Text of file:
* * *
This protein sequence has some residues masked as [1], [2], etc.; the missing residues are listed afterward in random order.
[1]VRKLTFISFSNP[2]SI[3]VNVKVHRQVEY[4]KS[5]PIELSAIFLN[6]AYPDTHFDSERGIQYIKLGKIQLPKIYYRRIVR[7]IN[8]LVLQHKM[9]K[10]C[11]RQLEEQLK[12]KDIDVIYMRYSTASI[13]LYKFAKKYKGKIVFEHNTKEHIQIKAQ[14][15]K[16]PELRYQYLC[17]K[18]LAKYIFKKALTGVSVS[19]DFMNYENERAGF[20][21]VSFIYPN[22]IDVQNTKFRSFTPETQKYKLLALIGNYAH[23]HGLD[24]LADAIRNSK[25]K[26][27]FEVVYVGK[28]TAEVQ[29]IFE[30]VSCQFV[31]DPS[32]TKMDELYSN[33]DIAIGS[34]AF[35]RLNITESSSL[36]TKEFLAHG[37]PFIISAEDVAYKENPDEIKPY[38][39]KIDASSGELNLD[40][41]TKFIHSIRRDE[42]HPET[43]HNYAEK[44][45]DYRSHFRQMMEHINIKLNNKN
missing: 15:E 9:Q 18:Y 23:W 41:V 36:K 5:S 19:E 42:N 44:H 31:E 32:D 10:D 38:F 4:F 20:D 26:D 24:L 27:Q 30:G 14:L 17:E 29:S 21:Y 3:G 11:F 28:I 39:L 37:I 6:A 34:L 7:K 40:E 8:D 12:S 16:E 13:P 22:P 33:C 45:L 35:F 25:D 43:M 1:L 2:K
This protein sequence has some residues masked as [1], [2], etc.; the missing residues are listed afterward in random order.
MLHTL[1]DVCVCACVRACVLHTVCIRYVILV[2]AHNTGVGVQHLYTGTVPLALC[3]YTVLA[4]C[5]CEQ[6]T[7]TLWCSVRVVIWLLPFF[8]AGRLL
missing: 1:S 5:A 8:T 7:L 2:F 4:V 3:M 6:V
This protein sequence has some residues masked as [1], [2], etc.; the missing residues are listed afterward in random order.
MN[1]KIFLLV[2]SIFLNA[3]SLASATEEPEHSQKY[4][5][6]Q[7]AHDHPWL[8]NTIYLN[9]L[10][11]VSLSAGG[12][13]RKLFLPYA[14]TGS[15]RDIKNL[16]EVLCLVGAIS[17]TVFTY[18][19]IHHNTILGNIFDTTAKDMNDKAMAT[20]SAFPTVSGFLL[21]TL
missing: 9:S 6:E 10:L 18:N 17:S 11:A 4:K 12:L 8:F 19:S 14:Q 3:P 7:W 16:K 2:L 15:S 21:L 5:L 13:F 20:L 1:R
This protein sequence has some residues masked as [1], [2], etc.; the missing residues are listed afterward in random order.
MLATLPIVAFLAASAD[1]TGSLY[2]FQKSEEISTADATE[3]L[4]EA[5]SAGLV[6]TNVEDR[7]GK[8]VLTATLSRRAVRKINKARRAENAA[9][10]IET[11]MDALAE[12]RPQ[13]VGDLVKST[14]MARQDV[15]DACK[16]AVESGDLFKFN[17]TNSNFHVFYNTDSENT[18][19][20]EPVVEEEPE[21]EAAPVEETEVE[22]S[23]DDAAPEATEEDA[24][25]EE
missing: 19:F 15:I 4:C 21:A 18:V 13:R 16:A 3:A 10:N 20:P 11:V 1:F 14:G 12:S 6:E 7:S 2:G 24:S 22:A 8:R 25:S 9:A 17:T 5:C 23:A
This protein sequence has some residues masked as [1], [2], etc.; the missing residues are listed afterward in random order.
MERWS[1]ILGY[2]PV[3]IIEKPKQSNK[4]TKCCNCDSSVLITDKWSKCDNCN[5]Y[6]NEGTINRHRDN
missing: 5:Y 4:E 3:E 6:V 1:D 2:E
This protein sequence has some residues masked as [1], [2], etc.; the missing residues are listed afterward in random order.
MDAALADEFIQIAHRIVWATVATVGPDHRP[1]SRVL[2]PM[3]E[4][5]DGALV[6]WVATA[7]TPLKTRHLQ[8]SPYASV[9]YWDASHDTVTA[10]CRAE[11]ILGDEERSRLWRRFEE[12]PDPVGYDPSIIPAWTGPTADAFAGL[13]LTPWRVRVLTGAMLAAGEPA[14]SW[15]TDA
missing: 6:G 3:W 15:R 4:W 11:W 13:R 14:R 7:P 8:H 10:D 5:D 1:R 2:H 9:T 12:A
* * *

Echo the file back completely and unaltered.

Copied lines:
This protein sequence has some residues masked as [1], [2], etc.; the missing residues are listed afterward in random order.
[1]VRKLTFISFSNP[2]SI[3]VNVKVHRQVEY[4]KS[5]PIELSAIFLN[6]AYPDTHFDSERGIQYIKLGKIQLPKIYYRRIVR[7]IN[8]LVLQHKM[9]K[10]C[11]RQLEEQLK[12]KDIDVIYMRYSTASI[13]LYKFAKKYKGKIVFEHNTKEHIQIKAQ[14][15]K[16]PELRYQYLC[17]K[18]LAKYIFKKALTGVSVS[19]DFMNYENERAGF[20][21]VSFIYPN[22]IDVQNTKFRSFTPETQKYKLLALIGNYAH[23]HGLD[24]LADAIRNSK[25]K[26][27]FEVVYVGK[28]TAEVQ[29]IFE[30]VSCQFV[31]DPS[32]TKMDELYSN[33]DIAIGS[34]AF[35]RLNITESSSL[36]TKEFLAHG[37]PFIISAEDVAYKENPDEIKPY[38][39]KIDASSGELNLD[40][41]TKFIHSIRRDE[42]HPET[43]HNYAEK[44][45]DYRSHFRQMMEHINIKLNNKN
missing: 15:E 9:Q 18:Y 23:W 41:V 36:K 5:S 19:E 42:N 44:H 31:E 32:D 10:D 38:F 4:F 20:D 26:D 24:L 27:Q 30:G 14:L 17:E 29:S 21:Y 3:G 11:F 28:I 39:L 37:I 6:A 34:L 7:K 40:E 8:D 12:S 16:E 13:P 22:P 33:C 45:L 35:F 25:D 43:M 1:L 2:K
This protein sequence has some residues masked as [1], [2], etc.; the missing residues are listed afterward in random order.
MLHTL[1]DVCVCACVRACVLHTVCIRYVILV[2]AHNTGVGVQHLYTGTVPLALC[3]YTVLA[4]C[5]CEQ[6]T[7]TLWCSVRVVIWLLPFF[8]AGRLL
missing: 1:S 5:A 8:T 7:L 2:F 4:V 3:M 6:V
This protein sequence has some residues masked as [1], [2], etc.; the missing residues are listed afterward in random order.
MN[1]KIFLLV[2]SIFLNA[3]SLASATEEPEHSQKY[4][5][6]Q[7]AHDHPWL[8]NTIYLN[9]L[10][11]VSLSAGG[12][13]RKLFLPYA[14]TGS[15]RDIKNL[16]EVLCLVGAIS[17]TVFTY[18][19]IHHNTILGNIFDTTAKDMNDKAMAT[20]SAFPTVSGFLL[21]TL
missing: 9:S 6:E 10:L 18:N 17:S 11:A 4:K 12:L 8:F 19:S 14:Q 3:P 7:W 16:K 2:L 15:S 21:L 5:L 13:F 20:L 1:R
This protein sequence has some residues masked as [1], [2], etc.; the missing residues are listed afterward in random order.
MLATLPIVAFLAASAD[1]TGSLY[2]FQKSEEISTADATE[3]L[4]EA[5]SAGLV[6]TNVEDR[7]GK[8]VLTATLSRRAVRKINKARRAENAA[9][10]IET[11]MDALAE[12]RPQ[13]VGDLVKST[14]MARQDV[15]DACK[16]AVESGDLFKFN[17]TNSNFHVFYNTDSENT[18][19][20]EPVVEEEPE[21]EAAPVEETEVE[22]S[23]DDAAPEATEEDA[24][25]EE
missing: 19:F 15:I 4:C 21:A 18:V 13:R 16:A 3:A 10:N 20:P 11:V 1:F 14:G 12:S 6:E 7:S 2:G 24:S 22:A 8:R 25:S 9:A 17:T 5:C 23:A
This protein sequence has some residues masked as [1], [2], etc.; the missing residues are listed afterward in random order.
MERWS[1]ILGY[2]PV[3]IIEKPKQSNK[4]TKCCNCDSSVLITDKWSKCDNCN[5]Y[6]NEGTINRHRDN
missing: 5:Y 4:E 3:E 6:V 1:D 2:E
This protein sequence has some residues masked as [1], [2], etc.; the missing residues are listed afterward in random order.
MDAALADEFIQIAHRIVWATVATVGPDHRP[1]SRVL[2]PM[3]E[4][5]DGALV[6]WVATA[7]TPLKTRHLQ[8]SPYASV[9]YWDASHDTVTA[10]CRAE[11]ILGDEERSRLWRRFEE[12]PDPVGYDPSIIPAWTGPTADAFAGL[13]LTPWRVRVLTGAMLAAGEPA[14]SW[15]TDA
missing: 6:G 3:W 15:R 4:W 11:W 13:R 14:R 7:P 8:H 10:D 5:D 1:R 2:H 9:T 12:A